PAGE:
A Culture of Corruption?
Coping with Government in Post-communist Europe
Edited by William L. Miller, Åse B. Grødeland
and Tatyana Y. Koshechkina, University of Glasgow
"This excellent and thorough study, consisting of nine
chapters, undertakes the ambitious task of getting emprirical
data on what the authors call 'bureaucratic encounters'
between citizens and state officers in the Czech Republic,
Slovakia, Bulgaria and Ukraine... This long-awaited
study is an outstanding contribution to political science
...certainly comparable to the classic 'Civic Culture'
by Almond and Verba, and an indispensible source of
research and inspiration in any political science library"
- Political Studies
"...a valuable addition to the literature on corruption
in general and on corruption in transitional eastern
Europe, in particular ... an excellent survey of how
civil society in eastern Europe copes with an endemic
social and political condtion, corruption (in its conventional
defintion of official self-dealing). Anyone interested
in the eventual shape of east European society would
do well to consider this volume." - Slavic Review
"Any casual visitor to Central Europe knows how
pervasive the perception (and probably the reality)
of corruption is. This is, then, a very welcome addition
to the literature. Its strength is the focus on ordinary
citizens and how they cope with bureaucracy at their
level - and on the larger issue of consolidating democracy.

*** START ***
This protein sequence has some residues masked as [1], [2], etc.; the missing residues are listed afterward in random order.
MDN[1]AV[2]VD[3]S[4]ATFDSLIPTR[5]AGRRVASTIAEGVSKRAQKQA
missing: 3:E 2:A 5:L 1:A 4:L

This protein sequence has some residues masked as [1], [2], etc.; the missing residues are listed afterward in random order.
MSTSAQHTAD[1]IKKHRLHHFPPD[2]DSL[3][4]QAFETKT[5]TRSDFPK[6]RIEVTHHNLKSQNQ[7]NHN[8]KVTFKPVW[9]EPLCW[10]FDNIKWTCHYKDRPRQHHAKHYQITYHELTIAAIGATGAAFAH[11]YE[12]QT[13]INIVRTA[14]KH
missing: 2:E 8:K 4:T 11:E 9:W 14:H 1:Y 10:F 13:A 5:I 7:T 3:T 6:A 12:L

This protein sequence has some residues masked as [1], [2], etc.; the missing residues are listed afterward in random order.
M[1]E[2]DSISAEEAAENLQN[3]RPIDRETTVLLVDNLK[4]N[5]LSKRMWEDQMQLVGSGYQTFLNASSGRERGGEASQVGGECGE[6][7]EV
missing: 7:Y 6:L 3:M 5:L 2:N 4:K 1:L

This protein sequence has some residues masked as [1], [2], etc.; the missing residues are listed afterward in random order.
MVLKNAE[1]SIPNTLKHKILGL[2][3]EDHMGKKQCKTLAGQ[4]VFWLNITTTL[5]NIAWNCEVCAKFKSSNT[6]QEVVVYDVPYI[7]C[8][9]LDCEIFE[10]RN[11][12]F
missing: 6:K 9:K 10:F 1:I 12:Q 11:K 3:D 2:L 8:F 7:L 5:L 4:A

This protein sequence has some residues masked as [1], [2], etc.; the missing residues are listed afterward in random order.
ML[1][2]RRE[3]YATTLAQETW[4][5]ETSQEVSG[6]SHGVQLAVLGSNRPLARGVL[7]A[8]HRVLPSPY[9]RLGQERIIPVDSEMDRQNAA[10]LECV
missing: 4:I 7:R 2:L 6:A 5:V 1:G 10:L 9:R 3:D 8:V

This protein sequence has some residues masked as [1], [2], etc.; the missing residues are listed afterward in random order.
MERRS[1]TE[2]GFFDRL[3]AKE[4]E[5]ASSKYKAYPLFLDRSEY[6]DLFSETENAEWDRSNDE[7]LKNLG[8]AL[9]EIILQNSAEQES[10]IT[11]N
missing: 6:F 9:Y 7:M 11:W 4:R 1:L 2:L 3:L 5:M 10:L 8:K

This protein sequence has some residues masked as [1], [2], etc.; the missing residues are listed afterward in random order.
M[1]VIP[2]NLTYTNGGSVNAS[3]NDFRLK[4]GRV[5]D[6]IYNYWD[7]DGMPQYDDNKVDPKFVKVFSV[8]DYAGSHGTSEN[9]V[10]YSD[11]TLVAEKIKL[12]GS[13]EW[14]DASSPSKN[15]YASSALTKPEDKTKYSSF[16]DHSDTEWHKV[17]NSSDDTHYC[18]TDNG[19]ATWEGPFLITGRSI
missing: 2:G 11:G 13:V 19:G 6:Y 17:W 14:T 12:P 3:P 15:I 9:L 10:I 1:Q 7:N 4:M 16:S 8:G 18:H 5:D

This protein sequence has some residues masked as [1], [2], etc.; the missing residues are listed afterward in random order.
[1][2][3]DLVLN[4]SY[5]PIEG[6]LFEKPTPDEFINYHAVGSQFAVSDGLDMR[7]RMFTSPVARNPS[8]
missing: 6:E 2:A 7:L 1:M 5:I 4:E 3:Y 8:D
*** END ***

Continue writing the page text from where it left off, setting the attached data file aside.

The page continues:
This is no expose of elite scandal but a close study
of citizen encounters in Slovakia, Bulgaria, Ukraine,
and the Czech Republic. An important chapter on ethnic
minorities and officials is welcome. ... This volume
will be most accessible to advanced social scientists.
... will benefit many as it shows variation between
"Die meisten Studien zur Demokratisierung im postkommunistischen
Europa konzentrieren sich auf Entwicklungen auf der
nationalen politischen Ebene. Eine bedeutende Ausnahme
ist A Culture of Corruption." - Osteuropa
There is wide agreement that democracy should provide
citizens with more than a small share of influence over
central government. A democratic system should ensure
that citizens are treated with fairness and respect
by government officials. Based upon a plethora of surveys
and in-depth interviews with government officials and
citizens, this book focuses on issues such as bribery,
corruption, inefficiency and freedom of information,
in Ukraine, Bulgaria, Slovakia and the Czech Republic.
A major strength of A Culture of Corruption
is that the authors go beyond analysing public perceptions
and behavior and look at public attitudes towards proposals
for reform. The authors reveal how the problem of citizens'
interactions with officials varies in kind as well as
in degree across the countries of Central and Eastern
A Culture of Corruption provides the most up-to-date
and comprehensive account of how citizens cope with
state officials in post-communist Europe, how they feel
about their dealings with these officials and what support
they give to proposals for reform.
Preface. Chapter 1: Unfinished business
Chapter 2: Public perspectives on officials Chapter
3: Strategies for dealing with officials Chapter
4: Victims or accomplices - why citizens give presents
and bribes Chapter 5: The ethnic dimension Chapter
6: Between state and citizen - officials' perspectives
on clients Chapter 7: Confessions and justifications
- why officials accept presents and bribes Chapter
8: Proposals for reform
ISBN 978-963-9116-98-6 cloth $55.00 / €49.95 / £40.00
ISBN 978-963-9116-99-3 paperback $24.95 / €21.95 /